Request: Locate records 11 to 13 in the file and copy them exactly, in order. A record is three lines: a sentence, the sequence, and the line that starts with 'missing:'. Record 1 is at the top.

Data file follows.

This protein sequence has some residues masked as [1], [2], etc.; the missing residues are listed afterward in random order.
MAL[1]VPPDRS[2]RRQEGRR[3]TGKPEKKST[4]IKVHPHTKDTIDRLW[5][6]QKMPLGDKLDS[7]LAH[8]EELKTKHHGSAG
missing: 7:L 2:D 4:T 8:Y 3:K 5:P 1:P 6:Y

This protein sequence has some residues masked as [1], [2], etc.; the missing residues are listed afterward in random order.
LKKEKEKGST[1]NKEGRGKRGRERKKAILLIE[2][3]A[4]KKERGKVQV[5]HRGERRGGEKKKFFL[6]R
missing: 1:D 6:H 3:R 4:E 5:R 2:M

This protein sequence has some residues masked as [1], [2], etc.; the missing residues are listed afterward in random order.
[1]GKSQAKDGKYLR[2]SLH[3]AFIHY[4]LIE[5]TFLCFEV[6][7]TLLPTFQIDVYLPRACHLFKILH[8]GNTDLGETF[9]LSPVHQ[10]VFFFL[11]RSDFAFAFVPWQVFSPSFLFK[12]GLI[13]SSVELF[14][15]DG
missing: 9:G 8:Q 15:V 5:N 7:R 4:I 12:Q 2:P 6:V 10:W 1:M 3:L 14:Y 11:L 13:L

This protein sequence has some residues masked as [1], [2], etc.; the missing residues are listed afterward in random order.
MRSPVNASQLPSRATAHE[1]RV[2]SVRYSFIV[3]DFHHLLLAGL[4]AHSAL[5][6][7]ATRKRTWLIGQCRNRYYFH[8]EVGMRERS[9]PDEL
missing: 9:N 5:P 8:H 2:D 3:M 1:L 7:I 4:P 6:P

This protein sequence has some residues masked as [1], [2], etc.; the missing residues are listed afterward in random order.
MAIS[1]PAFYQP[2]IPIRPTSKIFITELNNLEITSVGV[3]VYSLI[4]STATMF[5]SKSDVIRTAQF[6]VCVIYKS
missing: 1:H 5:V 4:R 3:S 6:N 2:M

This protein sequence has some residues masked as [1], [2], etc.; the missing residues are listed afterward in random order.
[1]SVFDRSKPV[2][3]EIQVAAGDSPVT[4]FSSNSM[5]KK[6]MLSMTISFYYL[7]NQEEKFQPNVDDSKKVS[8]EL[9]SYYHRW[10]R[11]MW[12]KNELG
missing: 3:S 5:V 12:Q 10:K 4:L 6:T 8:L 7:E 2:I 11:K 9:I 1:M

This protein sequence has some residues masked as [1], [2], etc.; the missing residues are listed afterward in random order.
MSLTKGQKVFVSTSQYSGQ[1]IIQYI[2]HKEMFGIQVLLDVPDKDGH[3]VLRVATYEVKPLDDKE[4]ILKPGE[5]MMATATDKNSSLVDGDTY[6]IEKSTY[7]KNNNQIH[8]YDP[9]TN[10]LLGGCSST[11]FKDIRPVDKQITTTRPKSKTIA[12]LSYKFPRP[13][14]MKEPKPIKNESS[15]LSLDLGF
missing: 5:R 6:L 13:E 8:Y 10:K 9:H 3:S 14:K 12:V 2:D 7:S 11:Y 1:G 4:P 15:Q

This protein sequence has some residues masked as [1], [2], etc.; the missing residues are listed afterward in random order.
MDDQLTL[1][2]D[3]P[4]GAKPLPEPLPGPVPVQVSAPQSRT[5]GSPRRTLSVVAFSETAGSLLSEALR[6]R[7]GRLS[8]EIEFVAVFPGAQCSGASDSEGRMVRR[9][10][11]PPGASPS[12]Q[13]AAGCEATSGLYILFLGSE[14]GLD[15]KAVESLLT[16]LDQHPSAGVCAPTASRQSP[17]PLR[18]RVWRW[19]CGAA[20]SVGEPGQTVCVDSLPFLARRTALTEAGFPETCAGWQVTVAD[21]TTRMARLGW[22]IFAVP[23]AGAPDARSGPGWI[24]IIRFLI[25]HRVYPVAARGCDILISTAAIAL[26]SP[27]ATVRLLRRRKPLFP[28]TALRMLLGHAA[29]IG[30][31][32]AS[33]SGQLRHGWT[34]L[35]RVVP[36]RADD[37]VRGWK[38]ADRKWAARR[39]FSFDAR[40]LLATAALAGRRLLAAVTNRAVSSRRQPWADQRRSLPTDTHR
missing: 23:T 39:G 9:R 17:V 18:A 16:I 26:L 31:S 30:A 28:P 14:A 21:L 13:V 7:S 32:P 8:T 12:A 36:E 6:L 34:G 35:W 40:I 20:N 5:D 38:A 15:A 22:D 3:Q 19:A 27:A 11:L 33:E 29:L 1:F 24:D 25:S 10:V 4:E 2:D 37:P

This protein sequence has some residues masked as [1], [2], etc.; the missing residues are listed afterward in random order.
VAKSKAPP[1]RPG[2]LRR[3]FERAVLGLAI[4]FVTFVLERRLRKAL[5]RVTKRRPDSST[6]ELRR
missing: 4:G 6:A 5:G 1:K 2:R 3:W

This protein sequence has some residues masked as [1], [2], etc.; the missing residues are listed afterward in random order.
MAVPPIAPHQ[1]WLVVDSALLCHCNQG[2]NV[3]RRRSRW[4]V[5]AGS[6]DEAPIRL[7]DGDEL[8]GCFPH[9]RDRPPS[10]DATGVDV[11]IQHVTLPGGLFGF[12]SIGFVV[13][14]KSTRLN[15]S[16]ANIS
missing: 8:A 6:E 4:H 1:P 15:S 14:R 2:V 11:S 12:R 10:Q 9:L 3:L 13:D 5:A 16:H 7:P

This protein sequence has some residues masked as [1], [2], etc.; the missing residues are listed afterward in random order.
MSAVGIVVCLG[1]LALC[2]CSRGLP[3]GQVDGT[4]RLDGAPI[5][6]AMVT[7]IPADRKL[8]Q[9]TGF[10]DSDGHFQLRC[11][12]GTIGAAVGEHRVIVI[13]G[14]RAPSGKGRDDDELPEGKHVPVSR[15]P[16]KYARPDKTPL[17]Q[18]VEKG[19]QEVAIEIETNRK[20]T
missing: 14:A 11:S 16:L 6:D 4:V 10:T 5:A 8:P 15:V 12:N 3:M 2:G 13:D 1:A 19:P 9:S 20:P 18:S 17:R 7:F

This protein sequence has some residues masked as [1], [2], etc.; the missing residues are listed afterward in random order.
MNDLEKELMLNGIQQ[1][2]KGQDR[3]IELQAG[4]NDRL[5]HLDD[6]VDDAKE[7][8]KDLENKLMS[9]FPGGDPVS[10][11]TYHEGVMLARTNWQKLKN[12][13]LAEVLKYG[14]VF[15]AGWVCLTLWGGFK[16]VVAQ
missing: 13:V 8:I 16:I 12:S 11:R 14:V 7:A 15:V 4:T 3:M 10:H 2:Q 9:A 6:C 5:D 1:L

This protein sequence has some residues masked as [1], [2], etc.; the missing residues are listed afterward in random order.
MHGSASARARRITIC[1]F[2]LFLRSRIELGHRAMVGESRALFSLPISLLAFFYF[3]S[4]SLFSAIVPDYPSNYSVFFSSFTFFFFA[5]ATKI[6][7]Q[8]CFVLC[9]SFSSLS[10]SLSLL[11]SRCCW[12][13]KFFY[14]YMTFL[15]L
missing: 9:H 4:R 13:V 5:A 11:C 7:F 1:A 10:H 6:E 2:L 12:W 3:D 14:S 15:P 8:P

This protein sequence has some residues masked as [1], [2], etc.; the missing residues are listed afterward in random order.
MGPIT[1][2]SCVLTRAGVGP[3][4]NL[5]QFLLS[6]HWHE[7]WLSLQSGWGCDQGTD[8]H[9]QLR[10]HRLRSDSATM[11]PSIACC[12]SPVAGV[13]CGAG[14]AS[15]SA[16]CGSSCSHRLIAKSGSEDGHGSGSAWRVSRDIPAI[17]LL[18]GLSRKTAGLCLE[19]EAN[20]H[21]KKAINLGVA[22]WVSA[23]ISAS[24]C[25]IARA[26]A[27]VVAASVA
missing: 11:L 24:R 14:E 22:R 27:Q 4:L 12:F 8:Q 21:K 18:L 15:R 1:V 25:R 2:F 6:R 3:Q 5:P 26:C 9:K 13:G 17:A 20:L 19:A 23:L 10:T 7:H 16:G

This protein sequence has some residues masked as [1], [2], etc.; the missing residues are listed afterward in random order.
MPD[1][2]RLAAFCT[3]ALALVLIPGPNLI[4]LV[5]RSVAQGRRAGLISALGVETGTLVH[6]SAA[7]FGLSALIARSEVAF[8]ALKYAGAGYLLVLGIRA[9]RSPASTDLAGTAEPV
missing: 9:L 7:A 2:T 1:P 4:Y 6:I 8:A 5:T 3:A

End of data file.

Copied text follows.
This protein sequence has some residues masked as [1], [2], etc.; the missing residues are listed afterward in random order.
MSAVGIVVCLG[1]LALC[2]CSRGLP[3]GQVDGT[4]RLDGAPI[5][6]AMVT[7]IPADRKL[8]Q[9]TGF[10]DSDGHFQLRC[11][12]GTIGAAVGEHRVIVI[13]G[14]RAPSGKGRDDDELPEGKHVPVSR[15]P[16]KYARPDKTPL[17]Q[18]VEKG[19]QEVAIEIETNRK[20]T
missing: 14:A 11:S 16:L 6:D 4:V 10:T 5:A 8:P 15:V 12:N 3:M 2:G 13:D 1:A 19:P 9:S 20:P 18:S 17:R 7:F

This protein sequence has some residues masked as [1], [2], etc.; the missing residues are listed afterward in random order.
MNDLEKELMLNGIQQ[1][2]KGQDR[3]IELQAG[4]NDRL[5]HLDD[6]VDDAKE[7][8]KDLENKLMS[9]FPGGDPVS[10][11]TYHEGVMLARTNWQKLKN[12][13]LAEVLKYG[14]VF[15]AGWVCLTLWGGFK[16]VVAQ
missing: 13:V 8:I 16:I 12:S 11:R 14:V 7:A 15:V 4:T 3:M 10:H 2:Q 9:A 6:C 5:D 1:L

This protein sequence has some residues masked as [1], [2], etc.; the missing residues are listed afterward in random order.
MHGSASARARRITIC[1]F[2]LFLRSRIELGHRAMVGESRALFSLPISLLAFFYF[3]S[4]SLFSAIVPDYPSNYSVFFSSFTFFFFA[5]ATKI[6][7]Q[8]CFVLC[9]SFSSLS[10]SLSLL[11]SRCCW[12][13]KFFY[14]YMTFL[15]L
missing: 9:H 4:R 13:V 5:A 11:C 7:F 1:A 10:H 6:E 2:L 12:W 3:D 14:S 15:P 8:P